Metallica + More In Atlantic City

  • Metallica
    Photo:The Recording Academy
  • Metallica's James Hetfield
    Photo:The Recording Academy
  • Metallica's Kirk Hammett
    Photo:The Recording Academy
  • Ghost's Papa Emeritus
    Photo:The Recording Academy
  • Landmine Marathon
    Photo:The Recording Academy
  • The Sword
    Photo:The Recording Academy

By Jamie Harvey

It took planes, trains and automobiles to get the hordes of Metallica fans to Bader Field in Atlantic City, N.J., for Orion Music + More on a weekend perfectly bookended by thunderstorms. As metalheads clad in black T-shirts dotted the grounds framed by water and a casino-filled skyline, we embarked on a weekend that promised a unique festival experience. For Metallica fans, and music fans in general, Orion Music + More promised two Metallica shows of epic proportions and a unique way to interact with the band and meet fellow fans.

Metallica drummer Lars Ulrich introduced the first act, Baroness, who opened on the festival's main stage. Their dense guitar tones echoed across the fields that were still wet from the night's storms, bending around each fan and pulling them into the experience. Heavy yet melodic, it was the perfect appetizer.

Texas-based quartet the Sword were introduced by Metallica frontman James Hetfield, who headbanged along as he watched their set and even filmed the crowd with his iPhone from the side of the stage. Their Southern sludge pleased the crowd, as did a cover of ZZ Top's "Cheap Sunglasses."

I caught a few songs from Memphis country rock act Lucero's set before heading across the field. Hetfield introduced Los Angeles' Kyng as a band who was highly recommended to him by "Headbangers Ball" host Jose Mangin. Kyng's killer set inspired the weirdest pit of all time — dozens of men playing what appeared to be a game of football. Kyng's unique combination of heavy beats and bluesy rock vocals had those unaware asking, "Who is this band?" 

As the time approached for night one of Metallica, I thought about how they were my first metal band. Tonight would bring a first-ever performance of their seminal 1984 album Ride The Lightning in its entirety. After a handful of Metallica favorites, including "Master Of Puppets" and "Sad But True," a video introduction kicked off the performance of Ride The Lightning, which they played in reverse order. "Escape" was played for the first time, amplifying what was already monumental. After the album was complete, favorites such as "One" and "Seek And Destroy" ended the night with a spectacular pyro and fireworks show.

One of my favorite newer bands, A Place To Bury Strangers, kicked off day two for me. Their psychedelic combination of electronica and rock seemed an odd fit at surface level, but their always-engaging performance and extremely loud sound drew a good crowd.

Ghost are also a favorite new band of mine, and after seeing them as much as possible already on their first tours, I still get extremely excited as they walk onstage. Band members Papa Emeritus and the Nameless Ghouls were dressed in white for their daytime show, and their satanic melodic rock provided a sort of Black Mass on this Sunday morning. Ghost's carefully curated personality, aesthetic and sound have inspired devout fandom, and on this day those of us already converted stood among the new recruits with their mouths agape at the spectacle.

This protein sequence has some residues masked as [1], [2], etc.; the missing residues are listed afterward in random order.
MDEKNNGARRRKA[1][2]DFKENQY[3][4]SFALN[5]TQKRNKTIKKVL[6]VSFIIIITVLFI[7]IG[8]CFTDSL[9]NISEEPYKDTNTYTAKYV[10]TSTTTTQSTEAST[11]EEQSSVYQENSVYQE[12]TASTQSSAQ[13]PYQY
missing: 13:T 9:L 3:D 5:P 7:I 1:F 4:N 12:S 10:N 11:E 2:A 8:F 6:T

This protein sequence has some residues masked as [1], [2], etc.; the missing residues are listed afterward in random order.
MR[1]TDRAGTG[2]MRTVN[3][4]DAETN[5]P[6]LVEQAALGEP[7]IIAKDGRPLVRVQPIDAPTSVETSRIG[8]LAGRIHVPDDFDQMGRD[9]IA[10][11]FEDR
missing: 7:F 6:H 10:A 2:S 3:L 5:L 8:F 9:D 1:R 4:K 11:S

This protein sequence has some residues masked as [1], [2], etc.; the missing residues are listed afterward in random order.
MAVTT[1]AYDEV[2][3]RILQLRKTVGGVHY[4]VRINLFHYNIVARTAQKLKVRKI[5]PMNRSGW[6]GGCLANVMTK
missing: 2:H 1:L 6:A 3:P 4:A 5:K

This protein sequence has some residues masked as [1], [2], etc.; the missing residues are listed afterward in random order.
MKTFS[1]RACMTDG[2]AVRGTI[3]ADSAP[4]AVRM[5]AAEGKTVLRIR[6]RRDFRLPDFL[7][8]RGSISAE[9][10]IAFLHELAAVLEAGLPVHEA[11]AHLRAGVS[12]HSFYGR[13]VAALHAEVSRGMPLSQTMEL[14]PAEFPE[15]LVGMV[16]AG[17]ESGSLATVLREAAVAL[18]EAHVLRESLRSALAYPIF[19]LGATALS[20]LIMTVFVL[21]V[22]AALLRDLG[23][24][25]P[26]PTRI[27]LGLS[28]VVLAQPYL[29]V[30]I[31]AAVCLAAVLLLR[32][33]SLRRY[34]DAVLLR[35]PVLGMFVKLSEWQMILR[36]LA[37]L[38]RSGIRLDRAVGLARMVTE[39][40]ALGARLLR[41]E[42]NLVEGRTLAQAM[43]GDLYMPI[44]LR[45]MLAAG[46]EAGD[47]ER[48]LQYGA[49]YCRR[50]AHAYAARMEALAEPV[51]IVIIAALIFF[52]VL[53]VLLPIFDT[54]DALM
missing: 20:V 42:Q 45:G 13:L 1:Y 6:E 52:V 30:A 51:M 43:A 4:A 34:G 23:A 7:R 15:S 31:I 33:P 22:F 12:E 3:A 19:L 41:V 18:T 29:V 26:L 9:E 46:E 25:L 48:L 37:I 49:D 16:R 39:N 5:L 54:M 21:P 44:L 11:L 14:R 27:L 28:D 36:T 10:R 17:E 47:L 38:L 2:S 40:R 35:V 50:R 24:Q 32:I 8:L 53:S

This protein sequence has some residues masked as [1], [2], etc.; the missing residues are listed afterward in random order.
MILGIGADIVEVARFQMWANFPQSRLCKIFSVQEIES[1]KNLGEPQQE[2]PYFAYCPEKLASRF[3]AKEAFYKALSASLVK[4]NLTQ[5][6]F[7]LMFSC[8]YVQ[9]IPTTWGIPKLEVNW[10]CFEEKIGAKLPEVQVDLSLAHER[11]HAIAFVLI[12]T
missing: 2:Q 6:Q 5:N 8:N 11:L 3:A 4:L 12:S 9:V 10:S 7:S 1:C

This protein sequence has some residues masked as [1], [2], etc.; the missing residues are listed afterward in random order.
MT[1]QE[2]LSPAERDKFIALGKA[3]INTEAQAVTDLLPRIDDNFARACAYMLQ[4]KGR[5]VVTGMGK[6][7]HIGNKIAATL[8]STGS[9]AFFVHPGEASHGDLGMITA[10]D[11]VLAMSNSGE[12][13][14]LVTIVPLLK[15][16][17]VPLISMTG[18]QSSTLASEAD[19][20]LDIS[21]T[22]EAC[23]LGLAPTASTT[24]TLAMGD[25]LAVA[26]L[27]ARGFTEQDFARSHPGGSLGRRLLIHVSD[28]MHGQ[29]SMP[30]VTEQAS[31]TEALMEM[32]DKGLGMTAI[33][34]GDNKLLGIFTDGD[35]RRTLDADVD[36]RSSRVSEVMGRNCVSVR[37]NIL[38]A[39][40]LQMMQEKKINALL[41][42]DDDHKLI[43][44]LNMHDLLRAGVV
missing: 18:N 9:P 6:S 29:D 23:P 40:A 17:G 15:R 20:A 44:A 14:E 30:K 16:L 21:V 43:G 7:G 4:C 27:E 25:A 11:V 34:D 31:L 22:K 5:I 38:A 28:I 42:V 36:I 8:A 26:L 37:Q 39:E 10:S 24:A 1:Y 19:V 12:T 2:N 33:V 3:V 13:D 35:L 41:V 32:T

I ran across the field for Landmine Marathon, who took the honor of playing the heaviest set at a metal-based festival. I've seen them play in dark corners of small rooms for years, and to see them on this stage where their assaulting sound could reach the masses was like watching a wild animal be freed from captivity.

I watched portions of several eclectic sets: the bluesy guitarist Gary Clark Jr.; comedian Jim Breuer doing Metallica impressions; and the Black Dahlia Murder's screams and blast beats, before I experienced the most atypical opener for Metallica — country superstar Eric Church. In a set that featured fire and smoke worthy of any metal show, my Texas roots were showing as I sang along to his cover of Hank Williams Jr.'s "A Country Boy Can Survive."

Metallica's 1991 self-titled release (also known as the "Black Album") was the first metal album I ever owned, and to experience it live was special. Pressed up against the catwalk, I watched these mythical metal statesmen play songs that brought a flood of memories of me dancing around my bedroom, occasionally stopping to wonder why I liked Metallica instead of New Kids On The Block or turn it down at my parents' request. As the band stomped around the stage they played the album in reverse — "Of Wolf And Man" and "Wherever I May Roam" have always been my favorites from this album. Metallica are the product of the simplest metal formula: a perfectly defined riff over a hard-driving beat with vocals that meld into the space in between.

I giggled during Hetfield's nightly "Metallica Family" call-and-response banter, but it rang true. Evidenced the next day by the black metal T-shirts worn by sunburned, worn-out and sore festivalgoers, Metallica is no doubt one of the biggest music families in the world.

(Jamie Harvey splits her time between California and Texas, and is the rock community blogger for GRAMMY.com. She has been to more than 500 shows since 2007. You can follow her musical adventures and concert recaps at www.hardrockchick.com.)

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